In May 2015, a 50-kilogram (110 lb) ingot expected to be silver was found in a wreck off the coast of Île Sainte-Marie in Madagascar by a team led by marine archaeologist Barry Clifford. It was believed to be part of Captain Kidd's treasure. Clifford gave the booty to Hery Rajaonarimampianina, President of Madagascar. But, in July 2015, a UNESCO scientific and technical advisory body reported that testing showed the ingot consisted of 95% lead, and speculated that the wreck in question might be a broken part of the Sainte-Marie port constructions.
Portrayals in popular culture
The 1957 children's book Captain Kidd's Cat by Robert Lawson is a largely fictionalized account of Kidd's last voyage, trial and execution. It is told from the point of view of his loyal ship's cat. The book portrays Kidd as an innocent privateer who was framed by corrupt officials as a scapegoat for their own crimes.
In the manga and anime series One Piece, a character named Eustass "Captain" Kid refers to the historical Captain Kidd.
The character of Ogin, in the anime Girls und Panzer, strongly identifies with Kidd, particularly with regard to her personality and leadership style. She commands a British Mark IV tank in "Das Finale".
Film and television
- Charles Laughton played Kidd twice on film: in Captain Kidd (1945), and in 1952 in Abbott and Costello Meet Captain Kidd.
- John Crawford played Kidd in the 1953 Columbia film serial The Great Adventures of Captain Kidd.
- Love Nystrom portrayed Kidd in the 2006 mini-series Blackbeard.
- The 1945 song "Captain Kidd" by singer Ella Mae Morse, with Billy May and his orchestra, refers to him.
- Kidd is also name-checked in the song "The Land of Make Believe" by Bucks Fizz, which was a number-one hit in 1982 in the United Kingdom, the Netherlands, Belgium and Ireland. The lyric is, "Captain Kidd's on the sand, With the treasure close at hand."
- Bob Dylan' mentions Kidd in his song "Bob Dylan's 115th Dream" from his fifth album Bringing It All Back Home.
- The song "Ballad of William Kidd" by the heavy metal band Running Wild is based on Kidd's life, particularly the events surrounding his trial and execution.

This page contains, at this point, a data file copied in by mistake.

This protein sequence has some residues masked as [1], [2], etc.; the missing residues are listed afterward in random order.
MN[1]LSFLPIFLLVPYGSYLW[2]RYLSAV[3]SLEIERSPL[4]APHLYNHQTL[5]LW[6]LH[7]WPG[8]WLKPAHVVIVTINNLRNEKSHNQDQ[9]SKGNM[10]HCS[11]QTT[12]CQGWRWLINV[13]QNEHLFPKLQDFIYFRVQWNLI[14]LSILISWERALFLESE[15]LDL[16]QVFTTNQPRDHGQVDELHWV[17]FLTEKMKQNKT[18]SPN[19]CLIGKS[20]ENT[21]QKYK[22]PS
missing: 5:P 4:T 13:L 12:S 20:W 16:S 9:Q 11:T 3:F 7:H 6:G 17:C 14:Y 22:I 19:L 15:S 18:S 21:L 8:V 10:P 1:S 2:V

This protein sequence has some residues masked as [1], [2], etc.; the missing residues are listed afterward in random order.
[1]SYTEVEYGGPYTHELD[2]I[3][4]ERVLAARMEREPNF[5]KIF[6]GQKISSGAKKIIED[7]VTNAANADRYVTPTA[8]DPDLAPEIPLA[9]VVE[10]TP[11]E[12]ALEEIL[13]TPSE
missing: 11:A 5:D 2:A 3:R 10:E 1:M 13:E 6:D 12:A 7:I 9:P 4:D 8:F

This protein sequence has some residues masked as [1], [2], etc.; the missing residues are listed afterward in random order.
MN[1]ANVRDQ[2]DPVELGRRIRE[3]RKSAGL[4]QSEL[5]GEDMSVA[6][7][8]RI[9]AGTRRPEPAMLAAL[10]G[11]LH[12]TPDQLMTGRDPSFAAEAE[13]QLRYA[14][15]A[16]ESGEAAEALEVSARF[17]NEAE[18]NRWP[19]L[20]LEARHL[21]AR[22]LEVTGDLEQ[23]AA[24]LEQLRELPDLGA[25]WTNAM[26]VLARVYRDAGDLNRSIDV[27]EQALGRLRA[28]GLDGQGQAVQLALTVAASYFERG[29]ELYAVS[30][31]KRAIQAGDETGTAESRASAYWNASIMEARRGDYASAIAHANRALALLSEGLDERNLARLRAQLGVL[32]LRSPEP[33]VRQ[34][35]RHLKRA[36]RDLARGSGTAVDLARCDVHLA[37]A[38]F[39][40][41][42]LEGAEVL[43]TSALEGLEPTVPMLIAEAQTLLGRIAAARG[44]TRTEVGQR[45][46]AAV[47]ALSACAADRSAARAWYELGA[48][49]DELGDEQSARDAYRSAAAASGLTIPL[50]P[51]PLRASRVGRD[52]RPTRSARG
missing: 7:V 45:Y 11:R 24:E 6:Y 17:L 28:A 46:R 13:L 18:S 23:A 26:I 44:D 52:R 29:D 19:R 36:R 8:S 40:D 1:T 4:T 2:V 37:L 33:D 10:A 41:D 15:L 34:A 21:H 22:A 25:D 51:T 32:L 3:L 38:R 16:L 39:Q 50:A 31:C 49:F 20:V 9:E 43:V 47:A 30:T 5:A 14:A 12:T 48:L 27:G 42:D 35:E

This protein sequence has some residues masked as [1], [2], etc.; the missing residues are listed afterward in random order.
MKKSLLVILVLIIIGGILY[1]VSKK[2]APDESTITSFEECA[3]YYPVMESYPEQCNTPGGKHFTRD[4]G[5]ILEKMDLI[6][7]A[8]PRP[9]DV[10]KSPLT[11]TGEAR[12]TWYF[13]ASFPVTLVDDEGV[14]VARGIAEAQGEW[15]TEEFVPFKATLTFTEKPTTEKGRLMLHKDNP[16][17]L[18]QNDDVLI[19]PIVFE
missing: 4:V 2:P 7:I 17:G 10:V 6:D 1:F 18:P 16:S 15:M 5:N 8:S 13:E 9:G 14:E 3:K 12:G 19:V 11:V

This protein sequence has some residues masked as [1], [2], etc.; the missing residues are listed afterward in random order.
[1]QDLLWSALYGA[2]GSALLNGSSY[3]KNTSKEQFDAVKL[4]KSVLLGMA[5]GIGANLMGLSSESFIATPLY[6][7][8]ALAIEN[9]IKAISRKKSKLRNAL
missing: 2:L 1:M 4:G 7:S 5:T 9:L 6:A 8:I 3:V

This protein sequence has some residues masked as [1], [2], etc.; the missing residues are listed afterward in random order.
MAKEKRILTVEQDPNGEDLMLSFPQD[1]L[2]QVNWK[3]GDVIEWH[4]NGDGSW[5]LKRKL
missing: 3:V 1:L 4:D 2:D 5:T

- A version of "Ballad of William Kidd" is sung by Commander Klaes Ashford in Seasons 3 and 4 of The Expanse. It was originated by Blackbeard's Tea Party.
- The band Scissorfight had a song called "The Gibbeted Captain Kidd" on their 1998 album Balls Deep.
- Captain Kidd is featured in Persona 5, as one of the eponymous Personas belonging to Ryuji Sakamoto. The game's theme is about outcasts/outlaws. It portrays other fictional characters who rebel against established society, such as Arsène Lupin, Pope Joan and Ishikawa Goemon.
- Doraemon: Nobita's Great Adventure in the South Seas portrays a highly fictionalized version of Captain Kidd as a pirate in the Pacific. He encounters the Doraemon and his friends through a time distortion.
- Four missions in Assassin's Creed III involve finding map pieces that Captain Kidd had given to four of his crew members for safekeeping. having all four pieces would reveal the site of Kidd's treasure. In this game it is a Piece of Eden, which gives the player the ability to repel bullets.
- In Assassin's Creed IV: Black Flag, the character James Kidd purports to be the bastard son of William Kidd.
- A pirate character named Captain Kidd appears in various video games published by SNK: World Heroes 2, World Heroes 2 Jet, World Heroes Perfect, and SNK vs. Capcom: Card Fighters Clash.